Recently, at one of my national speaking events, I was approached during the Q&A session by a woman who started talking to me about food, a common occurrence at these types of gatherings. Not too long after the conversation started, she began to complain about how bad the food industry is in this country, and how hard it is to find healthy options in restaurants and stores. Then she asked me, "What do you see as the new trend in eating and food?"
My response was something that I tell all of my clients: the new trend is actually an old trend. Think back to the days when preparing our own meals was commonplace, back to when we knew exactly where our food came from (and exactly what it was for that matter), and back to when we allowed ourselves time to plan for and cook our meals, as well as to enjoy them.
Sadly, this answer didn't get the enthusiastic reaction I expected, and instead, this woman, who was clearly upset, started yelling at me about how she didn't have time for all of that and how it all just didn't make any sense to her.
What didn't make sense to me was her willingness to blame the food industry and restaurants for limiting her healthy food options, yet she was unwilling to take her health into her own hands. The fact is, our quick and easy, rapid-pace lifestyle has gotten us to where we are in the first place, and it is really going to take some effort on our parts to tip the scales in the other direction.
It makes me sad to hear that 68 percent of U.S. adults are classified as overweight or obese. On top of that, experts say that for the first time in history, this generation of children won't outlive their parents! (1) We are getting fatter despite the prevalence of healthy food options and nutrition education available to us. What's going on?
I often hear my clients complain that they need a fast solution. They say they need to eat on the go, that they don't have time to think about eating, and that they can't even begin to think about making healthy food choices, let alone learn how to cook! We have made eating a chore, kicked it to the lowest priority on the list, and even treat it as though it were a hassle. With so many fast and cheap alternatives, why bother putting much thought into meal planning?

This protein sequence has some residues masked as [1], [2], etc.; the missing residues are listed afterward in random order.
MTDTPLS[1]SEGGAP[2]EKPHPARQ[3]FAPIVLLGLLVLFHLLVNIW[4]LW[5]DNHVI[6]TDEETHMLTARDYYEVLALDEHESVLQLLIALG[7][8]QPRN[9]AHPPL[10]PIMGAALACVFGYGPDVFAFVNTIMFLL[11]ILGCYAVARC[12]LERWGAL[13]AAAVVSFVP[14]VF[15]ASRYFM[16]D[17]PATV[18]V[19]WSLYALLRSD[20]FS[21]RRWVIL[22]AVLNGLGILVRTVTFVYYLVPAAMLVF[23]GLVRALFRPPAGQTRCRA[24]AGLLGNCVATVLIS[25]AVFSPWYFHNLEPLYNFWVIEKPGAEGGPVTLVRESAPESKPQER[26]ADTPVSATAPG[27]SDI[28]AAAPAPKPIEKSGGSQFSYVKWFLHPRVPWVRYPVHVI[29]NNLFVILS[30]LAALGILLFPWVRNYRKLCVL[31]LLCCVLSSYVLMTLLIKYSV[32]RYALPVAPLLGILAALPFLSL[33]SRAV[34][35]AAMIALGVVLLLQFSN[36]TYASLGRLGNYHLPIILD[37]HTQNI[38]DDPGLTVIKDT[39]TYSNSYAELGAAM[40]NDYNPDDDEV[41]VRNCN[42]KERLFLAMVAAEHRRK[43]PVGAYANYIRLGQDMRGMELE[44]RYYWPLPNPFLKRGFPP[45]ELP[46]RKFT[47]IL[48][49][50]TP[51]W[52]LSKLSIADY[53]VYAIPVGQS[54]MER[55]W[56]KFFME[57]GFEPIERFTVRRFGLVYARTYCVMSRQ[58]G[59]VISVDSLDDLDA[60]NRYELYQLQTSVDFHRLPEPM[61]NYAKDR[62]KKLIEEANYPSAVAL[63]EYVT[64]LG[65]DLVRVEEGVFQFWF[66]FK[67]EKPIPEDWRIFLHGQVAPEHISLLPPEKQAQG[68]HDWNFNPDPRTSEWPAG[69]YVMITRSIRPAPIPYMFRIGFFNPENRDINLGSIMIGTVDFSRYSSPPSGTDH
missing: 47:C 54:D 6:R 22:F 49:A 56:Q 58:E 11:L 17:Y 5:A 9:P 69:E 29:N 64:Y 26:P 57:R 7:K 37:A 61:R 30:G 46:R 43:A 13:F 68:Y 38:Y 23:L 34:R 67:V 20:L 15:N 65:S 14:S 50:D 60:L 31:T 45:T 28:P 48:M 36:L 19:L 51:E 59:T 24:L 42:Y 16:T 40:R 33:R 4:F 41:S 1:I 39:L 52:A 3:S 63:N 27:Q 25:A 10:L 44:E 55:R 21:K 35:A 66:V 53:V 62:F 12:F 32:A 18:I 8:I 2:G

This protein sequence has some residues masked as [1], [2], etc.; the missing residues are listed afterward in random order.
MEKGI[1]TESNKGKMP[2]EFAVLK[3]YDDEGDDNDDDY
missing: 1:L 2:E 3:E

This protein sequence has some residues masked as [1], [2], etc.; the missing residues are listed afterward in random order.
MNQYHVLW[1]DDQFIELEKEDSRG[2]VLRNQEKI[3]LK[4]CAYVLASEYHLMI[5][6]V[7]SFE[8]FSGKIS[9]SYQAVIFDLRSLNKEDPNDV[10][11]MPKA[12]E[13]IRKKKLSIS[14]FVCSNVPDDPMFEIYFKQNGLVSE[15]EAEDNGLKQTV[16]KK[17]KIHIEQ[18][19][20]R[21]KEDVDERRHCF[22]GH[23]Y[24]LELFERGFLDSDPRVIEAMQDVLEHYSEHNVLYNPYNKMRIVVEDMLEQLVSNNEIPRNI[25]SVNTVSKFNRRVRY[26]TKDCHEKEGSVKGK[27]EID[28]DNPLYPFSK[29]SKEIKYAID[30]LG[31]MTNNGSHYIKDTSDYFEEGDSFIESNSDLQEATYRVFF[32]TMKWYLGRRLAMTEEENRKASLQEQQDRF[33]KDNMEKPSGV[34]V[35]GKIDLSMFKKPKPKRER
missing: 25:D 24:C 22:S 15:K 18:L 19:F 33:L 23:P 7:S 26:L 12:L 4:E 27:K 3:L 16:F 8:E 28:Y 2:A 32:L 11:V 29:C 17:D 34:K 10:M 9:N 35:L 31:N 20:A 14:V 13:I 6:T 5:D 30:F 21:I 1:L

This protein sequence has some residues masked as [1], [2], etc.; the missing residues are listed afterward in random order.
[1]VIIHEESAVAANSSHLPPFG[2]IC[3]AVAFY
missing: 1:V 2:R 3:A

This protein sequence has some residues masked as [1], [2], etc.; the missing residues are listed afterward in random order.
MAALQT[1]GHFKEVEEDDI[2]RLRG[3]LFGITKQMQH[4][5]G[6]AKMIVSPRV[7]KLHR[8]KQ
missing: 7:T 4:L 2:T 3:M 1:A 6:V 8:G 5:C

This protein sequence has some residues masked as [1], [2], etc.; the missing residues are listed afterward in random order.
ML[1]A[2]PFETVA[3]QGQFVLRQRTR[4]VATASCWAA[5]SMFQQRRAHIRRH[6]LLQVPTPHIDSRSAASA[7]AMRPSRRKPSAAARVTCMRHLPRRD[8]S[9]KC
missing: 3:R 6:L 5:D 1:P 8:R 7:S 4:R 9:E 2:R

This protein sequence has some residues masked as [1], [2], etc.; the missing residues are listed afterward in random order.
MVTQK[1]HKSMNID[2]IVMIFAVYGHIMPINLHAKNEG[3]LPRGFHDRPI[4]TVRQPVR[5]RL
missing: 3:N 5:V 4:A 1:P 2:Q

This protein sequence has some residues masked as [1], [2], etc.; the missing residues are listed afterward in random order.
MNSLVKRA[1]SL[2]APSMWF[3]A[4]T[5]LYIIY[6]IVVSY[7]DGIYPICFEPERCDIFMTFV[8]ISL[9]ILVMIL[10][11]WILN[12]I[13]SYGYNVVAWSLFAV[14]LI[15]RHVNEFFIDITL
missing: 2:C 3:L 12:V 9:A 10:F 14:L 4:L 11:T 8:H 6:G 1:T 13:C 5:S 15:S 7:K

It's so easy to blame the food industry for our current obesity epidemic, but in reality, we must all take responsibility for our own actions. We've forgotten that we are the ones who asked the industry for quicker and faster meals over the years. We sure did get what we wanted, but at what cost?
With over $150 billion being spent on healthcare costs due to lifestyle related disorders such as diabetes, cardiovascular disease, hypertension, metabolic syndrome, and obesity, how can we fix the problem? Should we leave it to the industry that enabled us in the first place? Or even the government? No! We are all part of the problem, so we all need to be part of the solution.
So where do we begin? Well, stop demanding quick, easy, and processed foods and start cooking wholesome meals made from real foods. This will increase the demand for nutritious foods, putting pressure on the manufacturers to increase supply and forcing them to boost their selection of real foods because now this is what their customers are asking for.
You don't have to be Julia Childs everyday! Just pack your lunch, bring food to work, snack sensibly, and stop depending on the food industry and restaurants to fuel your life. You don't have to cut eating out completely, and believe me, I really enjoy a great meal out on the town, but I see it as a special occasion, not an everyday event.
We can't depend on others to nourish us. Food made outside of home is outside of your control and outrageous portions come loaded with salt and fat. Manufacturers respond to customer demands, so send them the right message. The only solution is to start cooking and do it now!
Healthy eating takes effort, so commit to take charge of your diet. Cook larger meals when you are in the kitchen so that you have leftovers to eat for the days ahead. Start going to the farmer's markets in your area, shop locally and support agriculture in your area. Don't leave your health in someone else's hands by relying on pre-prepared foods as your main source of nutrition. When you do, you just don't know what you're getting!
1.Lee, J. International Journal of Obesity, April 12, 2010; vol 34.
Manuel Villacorta is a registered dietitian in private practice in San Francisco, California. He is a national media spokesperson for the American Dietetic Association and the founder of Eating Free.
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